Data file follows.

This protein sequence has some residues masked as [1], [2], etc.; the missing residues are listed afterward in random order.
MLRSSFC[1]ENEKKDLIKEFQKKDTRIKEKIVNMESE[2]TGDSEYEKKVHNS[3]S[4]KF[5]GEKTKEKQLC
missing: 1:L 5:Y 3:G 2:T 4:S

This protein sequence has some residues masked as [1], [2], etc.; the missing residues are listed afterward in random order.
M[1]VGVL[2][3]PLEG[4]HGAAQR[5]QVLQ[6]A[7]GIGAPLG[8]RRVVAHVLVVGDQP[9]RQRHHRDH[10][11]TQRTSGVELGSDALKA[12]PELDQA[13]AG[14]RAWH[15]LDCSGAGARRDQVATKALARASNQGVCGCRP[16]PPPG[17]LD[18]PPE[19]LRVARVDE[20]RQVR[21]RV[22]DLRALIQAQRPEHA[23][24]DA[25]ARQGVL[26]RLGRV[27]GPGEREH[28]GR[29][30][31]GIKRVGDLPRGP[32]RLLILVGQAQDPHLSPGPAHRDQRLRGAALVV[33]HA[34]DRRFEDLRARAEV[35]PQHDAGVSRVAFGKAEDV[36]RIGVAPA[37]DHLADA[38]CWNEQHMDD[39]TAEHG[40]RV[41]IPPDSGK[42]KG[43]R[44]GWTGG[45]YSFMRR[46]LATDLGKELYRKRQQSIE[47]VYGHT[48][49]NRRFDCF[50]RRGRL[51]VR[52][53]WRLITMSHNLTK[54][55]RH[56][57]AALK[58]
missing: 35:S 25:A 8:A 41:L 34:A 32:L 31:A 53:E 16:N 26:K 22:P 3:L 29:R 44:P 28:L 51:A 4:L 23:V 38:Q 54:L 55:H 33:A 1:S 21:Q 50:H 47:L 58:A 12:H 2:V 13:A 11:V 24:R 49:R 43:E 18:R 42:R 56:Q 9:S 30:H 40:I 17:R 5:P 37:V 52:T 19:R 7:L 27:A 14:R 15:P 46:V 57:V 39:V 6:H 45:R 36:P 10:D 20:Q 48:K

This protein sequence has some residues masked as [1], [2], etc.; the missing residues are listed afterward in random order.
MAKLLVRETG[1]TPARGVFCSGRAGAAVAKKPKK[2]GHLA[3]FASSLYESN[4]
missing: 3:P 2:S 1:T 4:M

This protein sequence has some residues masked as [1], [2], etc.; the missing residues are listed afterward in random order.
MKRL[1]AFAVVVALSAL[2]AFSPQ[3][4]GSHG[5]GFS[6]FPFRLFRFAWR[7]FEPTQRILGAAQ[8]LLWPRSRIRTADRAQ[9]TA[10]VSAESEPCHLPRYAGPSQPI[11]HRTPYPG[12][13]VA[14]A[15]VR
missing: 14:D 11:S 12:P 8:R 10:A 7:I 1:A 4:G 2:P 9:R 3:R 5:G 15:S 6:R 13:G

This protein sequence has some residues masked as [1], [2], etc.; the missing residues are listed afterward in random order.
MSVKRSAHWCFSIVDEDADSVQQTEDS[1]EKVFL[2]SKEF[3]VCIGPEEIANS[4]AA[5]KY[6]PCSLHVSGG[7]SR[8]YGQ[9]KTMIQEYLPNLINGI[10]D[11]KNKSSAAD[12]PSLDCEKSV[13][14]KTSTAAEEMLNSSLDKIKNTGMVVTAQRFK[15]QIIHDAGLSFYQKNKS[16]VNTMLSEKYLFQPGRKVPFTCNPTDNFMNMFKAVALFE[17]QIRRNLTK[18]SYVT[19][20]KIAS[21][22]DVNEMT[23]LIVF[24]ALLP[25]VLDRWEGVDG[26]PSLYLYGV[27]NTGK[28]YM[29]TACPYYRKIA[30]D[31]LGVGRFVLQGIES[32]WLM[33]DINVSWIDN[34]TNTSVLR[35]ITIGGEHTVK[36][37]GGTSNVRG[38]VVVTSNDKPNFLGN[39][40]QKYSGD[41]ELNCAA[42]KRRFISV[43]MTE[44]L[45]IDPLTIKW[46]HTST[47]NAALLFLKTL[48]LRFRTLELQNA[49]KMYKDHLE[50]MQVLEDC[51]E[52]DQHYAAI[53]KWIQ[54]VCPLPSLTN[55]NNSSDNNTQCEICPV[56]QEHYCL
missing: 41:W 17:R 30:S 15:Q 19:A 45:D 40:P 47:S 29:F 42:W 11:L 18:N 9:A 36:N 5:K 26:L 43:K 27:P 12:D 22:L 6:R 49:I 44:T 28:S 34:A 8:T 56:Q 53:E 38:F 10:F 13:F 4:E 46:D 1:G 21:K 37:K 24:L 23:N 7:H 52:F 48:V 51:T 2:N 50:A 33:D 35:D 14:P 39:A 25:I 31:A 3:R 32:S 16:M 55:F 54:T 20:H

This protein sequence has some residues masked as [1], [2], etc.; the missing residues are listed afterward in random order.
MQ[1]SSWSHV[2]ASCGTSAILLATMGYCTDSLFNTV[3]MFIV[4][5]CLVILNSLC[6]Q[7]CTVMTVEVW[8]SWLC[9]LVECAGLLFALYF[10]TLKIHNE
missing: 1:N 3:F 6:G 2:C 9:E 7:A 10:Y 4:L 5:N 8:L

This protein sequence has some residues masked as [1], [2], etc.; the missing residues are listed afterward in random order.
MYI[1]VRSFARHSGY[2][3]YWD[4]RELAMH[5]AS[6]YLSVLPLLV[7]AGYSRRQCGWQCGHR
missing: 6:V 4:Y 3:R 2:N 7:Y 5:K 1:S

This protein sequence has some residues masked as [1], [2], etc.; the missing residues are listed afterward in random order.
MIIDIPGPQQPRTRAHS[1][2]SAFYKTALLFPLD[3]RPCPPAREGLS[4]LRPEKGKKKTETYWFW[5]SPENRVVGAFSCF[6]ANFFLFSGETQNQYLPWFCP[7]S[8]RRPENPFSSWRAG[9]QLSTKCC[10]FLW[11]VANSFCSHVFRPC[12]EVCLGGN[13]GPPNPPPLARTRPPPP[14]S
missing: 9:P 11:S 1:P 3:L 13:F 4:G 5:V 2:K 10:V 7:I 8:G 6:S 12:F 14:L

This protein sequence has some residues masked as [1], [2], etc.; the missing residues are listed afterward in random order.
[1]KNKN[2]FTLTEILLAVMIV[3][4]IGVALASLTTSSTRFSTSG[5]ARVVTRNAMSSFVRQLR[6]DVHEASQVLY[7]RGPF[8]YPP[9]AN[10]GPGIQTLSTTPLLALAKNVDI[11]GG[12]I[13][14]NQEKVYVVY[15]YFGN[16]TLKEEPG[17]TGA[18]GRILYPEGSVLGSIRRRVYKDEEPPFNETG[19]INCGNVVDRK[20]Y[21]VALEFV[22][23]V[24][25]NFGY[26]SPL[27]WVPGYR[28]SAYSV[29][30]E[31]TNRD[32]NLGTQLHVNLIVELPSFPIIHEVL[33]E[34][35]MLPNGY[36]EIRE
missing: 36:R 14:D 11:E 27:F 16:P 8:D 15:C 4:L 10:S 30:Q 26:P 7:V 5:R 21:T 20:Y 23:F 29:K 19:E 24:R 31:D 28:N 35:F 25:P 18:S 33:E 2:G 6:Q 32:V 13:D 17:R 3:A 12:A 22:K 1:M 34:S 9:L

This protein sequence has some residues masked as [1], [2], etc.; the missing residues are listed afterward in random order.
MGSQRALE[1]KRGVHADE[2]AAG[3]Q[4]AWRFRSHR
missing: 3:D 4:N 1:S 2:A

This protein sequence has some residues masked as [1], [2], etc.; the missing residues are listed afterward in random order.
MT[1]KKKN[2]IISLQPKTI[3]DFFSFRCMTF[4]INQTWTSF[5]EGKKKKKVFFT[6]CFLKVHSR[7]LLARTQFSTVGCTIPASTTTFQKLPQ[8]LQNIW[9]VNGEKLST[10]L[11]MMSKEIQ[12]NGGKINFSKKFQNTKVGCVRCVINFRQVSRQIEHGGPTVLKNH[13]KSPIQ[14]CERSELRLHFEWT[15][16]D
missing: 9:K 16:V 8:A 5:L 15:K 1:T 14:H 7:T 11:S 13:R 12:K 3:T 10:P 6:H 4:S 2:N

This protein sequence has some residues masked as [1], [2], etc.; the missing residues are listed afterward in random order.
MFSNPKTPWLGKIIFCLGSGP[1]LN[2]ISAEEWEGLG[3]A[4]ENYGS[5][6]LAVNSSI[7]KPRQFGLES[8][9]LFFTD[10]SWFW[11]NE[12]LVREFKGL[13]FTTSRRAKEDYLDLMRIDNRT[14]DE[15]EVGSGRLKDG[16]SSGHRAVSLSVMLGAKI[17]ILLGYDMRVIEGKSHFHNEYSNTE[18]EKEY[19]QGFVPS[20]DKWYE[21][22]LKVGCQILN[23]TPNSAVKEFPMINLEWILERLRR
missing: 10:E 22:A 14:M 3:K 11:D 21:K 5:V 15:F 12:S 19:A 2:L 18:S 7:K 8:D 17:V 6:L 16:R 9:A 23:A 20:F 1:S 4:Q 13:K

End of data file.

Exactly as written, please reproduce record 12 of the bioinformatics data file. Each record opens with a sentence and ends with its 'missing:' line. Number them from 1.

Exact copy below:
This protein sequence has some residues masked as [1], [2], etc.; the missing residues are listed afterward in random order.
MFSNPKTPWLGKIIFCLGSGP[1]LN[2]ISAEEWEGLG[3]A[4]ENYGS[5][6]LAVNSSI[7]KPRQFGLES[8][9]LFFTD[10]SWFW[11]NE[12]LVREFKGL[13]FTTSRRAKEDYLDLMRIDNRT[14]DE[15]EVGSGRLKDG[16]SSGHRAVSLSVMLGAKI[17]ILLGYDMRVIEGKSHFHNEYSNTE[18]EKEY[19]QGFVPS[20]DKWYE[21][22]LKVGCQILN[23]TPNSAVKEFPMINLEWILERLRR
missing: 10:E 22:A 14:M 3:K 11:D 21:K 5:V 15:F 12:S 19:A 2:L 18:S 7:K 8:D 17:V 6:L 16:R 9:A 23:A 20:F 1:S 4:Q 13:K